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The beetle's acrobatic movements are like "spring"

The beetle’s acrobatic movements are like “spring”

Insects use many methods of locomotion, some of them walk on six legs, and some of them have developed the ability to maintain balance on three legs, while some insects prefer to fly, and others move by a strange means of jumping.

and according study Published in the journal PLOS ONE, a team of researchers has discovered an entirely new hopping behavior used by insect larvae that had never been observed before, and one that may be used by another group of insects.

In this behavior, the larvae of the Coleoptera bark beetle – a type of beetle spread all over the world – bend their bodies in fractions of a second, then stretch the body to gain force that enables it to leap forward at a speed of 15 centimeters per second to travel a vast distance of $ An average of 11.5 millimeters during a single jump, bearing in mind that the average body length of this insect is no more than 1.9 millimeters.

It can be simplified by imagining what the American athletics legend Michael Powell did in 1991; He set a record for the long jump with a distance of 8.95 metres. Powell is 1.88 meters long, which means that he managed to make a jump equal to 4.7 times his height, and this caterpillar beat that record by jumping more than six times its length.

Beetles flex their bodies and briefly store energy in order to jump CREDIT: MATT BERTONE, NC STATE UNIVERSITY

This behavior is very strange, says Adrian Smith, head of the Laboratory of Evolutionary Biology and Behavior at the North Carolina Museum of Natural Sciences and co-author of the study. Larvae are often soft-bodied and immobile, and adapted to feeding and growing, while adults often have the ability to move around to find food or mate, but this generally sedentary lifestyle, which many caterpillars display, makes them very attractive targets. For predators and parasites.

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“Smith” added in statements to “Al-Alam”: Therefore, insects have developed a number of solutions to defend the larvae, such as placing them in hidden places, guarding them by one of the parents, or even using repelling chemicals to drive away predators, and the terrestrial larvae are usually full-bodied. And slow-moving, with short legs or no legs at all, which means no movement is required, and what this beetle does is totally unorthodox; The larvae of this type of beetle live under the bark of dead trees, feeding mostly on fungi that are abundant in their environment, so we don’t know exactly why they make those leaps.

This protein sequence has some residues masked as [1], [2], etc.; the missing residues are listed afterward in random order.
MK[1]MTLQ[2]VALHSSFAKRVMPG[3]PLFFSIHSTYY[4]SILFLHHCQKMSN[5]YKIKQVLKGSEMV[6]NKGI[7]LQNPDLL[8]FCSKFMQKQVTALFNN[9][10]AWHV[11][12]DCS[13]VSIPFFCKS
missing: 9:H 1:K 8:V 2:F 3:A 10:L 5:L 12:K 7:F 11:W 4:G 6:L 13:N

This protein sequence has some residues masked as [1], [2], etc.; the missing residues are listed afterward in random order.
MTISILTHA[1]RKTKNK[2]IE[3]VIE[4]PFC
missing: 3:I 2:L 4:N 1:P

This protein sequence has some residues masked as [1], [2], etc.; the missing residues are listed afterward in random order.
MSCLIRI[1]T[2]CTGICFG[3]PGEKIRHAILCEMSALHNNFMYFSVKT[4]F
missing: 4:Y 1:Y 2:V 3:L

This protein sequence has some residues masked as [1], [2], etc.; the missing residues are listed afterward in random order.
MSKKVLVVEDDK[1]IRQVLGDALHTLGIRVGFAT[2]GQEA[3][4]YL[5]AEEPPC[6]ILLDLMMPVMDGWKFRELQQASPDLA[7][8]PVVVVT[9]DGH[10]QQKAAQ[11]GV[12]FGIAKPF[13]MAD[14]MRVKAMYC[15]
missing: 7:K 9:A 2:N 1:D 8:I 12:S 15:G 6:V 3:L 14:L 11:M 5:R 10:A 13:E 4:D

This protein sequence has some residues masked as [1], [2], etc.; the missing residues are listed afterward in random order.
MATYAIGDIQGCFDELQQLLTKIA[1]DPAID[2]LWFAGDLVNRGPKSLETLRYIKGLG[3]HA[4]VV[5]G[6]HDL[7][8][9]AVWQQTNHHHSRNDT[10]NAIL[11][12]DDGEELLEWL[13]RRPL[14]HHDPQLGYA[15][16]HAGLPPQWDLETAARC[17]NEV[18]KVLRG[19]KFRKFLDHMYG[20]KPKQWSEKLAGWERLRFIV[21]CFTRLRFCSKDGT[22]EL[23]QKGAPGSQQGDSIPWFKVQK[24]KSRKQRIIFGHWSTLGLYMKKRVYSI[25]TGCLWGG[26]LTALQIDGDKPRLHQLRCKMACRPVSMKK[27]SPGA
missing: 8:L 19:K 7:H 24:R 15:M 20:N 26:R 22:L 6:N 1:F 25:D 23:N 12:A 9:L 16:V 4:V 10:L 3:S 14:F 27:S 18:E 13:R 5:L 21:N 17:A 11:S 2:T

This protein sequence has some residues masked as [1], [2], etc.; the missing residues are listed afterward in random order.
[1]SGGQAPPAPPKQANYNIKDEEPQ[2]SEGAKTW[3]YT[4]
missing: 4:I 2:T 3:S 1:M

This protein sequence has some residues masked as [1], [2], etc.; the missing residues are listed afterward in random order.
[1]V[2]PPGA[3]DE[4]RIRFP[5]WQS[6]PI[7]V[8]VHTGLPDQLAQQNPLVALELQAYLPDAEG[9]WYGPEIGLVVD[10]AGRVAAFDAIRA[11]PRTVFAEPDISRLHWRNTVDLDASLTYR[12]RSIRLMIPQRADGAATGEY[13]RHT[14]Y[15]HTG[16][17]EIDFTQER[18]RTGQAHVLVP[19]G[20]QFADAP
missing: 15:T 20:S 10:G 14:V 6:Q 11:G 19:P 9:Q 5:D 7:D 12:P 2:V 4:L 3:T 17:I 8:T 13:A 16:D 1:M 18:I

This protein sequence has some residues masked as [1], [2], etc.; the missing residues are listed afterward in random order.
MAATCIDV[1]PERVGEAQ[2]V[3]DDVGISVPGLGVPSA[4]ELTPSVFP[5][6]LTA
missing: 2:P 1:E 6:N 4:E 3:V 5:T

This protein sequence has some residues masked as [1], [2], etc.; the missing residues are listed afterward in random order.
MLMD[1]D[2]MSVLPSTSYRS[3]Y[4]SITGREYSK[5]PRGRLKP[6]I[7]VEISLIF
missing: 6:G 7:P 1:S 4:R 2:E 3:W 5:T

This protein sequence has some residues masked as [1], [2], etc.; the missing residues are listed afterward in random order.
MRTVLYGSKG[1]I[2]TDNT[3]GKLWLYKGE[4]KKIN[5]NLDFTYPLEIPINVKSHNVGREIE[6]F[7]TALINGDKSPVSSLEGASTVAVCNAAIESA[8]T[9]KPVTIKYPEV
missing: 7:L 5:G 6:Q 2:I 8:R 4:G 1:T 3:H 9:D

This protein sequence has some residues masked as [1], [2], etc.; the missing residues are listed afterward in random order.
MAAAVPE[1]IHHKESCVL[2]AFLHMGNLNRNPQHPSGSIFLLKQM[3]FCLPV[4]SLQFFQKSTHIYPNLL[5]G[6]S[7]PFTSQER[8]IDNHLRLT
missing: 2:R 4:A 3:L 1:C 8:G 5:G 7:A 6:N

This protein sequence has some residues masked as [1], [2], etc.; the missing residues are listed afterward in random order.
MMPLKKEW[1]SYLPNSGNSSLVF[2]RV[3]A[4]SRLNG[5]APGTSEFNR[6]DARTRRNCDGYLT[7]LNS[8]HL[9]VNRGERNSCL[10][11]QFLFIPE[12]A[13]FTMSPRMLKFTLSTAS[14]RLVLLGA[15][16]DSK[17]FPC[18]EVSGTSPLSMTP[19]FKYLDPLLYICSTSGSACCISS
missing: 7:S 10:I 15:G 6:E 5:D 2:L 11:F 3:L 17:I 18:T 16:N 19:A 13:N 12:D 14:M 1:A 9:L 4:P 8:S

And he continues: These larvae compress their body and throw themselves into the air for a large distance in a way that resembles a spring, and as far as we know there is no other animal that jumps in the acrobatic way that these larvae jump, perhaps these larvae use the method of acrobatic jumping to escape from predators, especially since they live in an environment that is not Very stable, and potentially vulnerable to predators, so the ability to move itself quickly and find lair may be beneficial.

But what exactly is the jump mechanism? Instead of using legs to jump, these beetles flex their bodies and store energy for a brief period in order to jump. When their legs lose control of the ground, the stored energy is released and the beetles bend their head and chest down, causing them to efficiently toss their body upwards. In the air the larva curls up and rolls away from its original location.

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This study began when lead author Matt Burton found beetle larvae in a dead tree outside his university office; The researcher noticed that these caterpillars “jump” in an unusual way, so he called Adrian Smith, and together they began photographing the caterpillars with high-speed cameras to describe what they were doing.

“The only assumption we had, which we tested in that study, was that this beetle probably uses a spring-like system,” Smith says. We worked on this research on and off for several years, especially since these beetle larvae are rarely found, so when we found them we recorded them intensively for a few weeks and then started processing the data and this process took several years, and this study is an example of an animal that developed a strong leap “in a way the spring” without modifying much of its anatomy.

Smith adds: “This leap is unique, and no other animal does, which shows that there is still a lot to notice and learn about in the insect world. Insects do extraordinary things that give us new ideas about how living systems adapt to their environments.” Most of them, like this beetle, are waiting to be discovered and described in a nature that is still marvelous.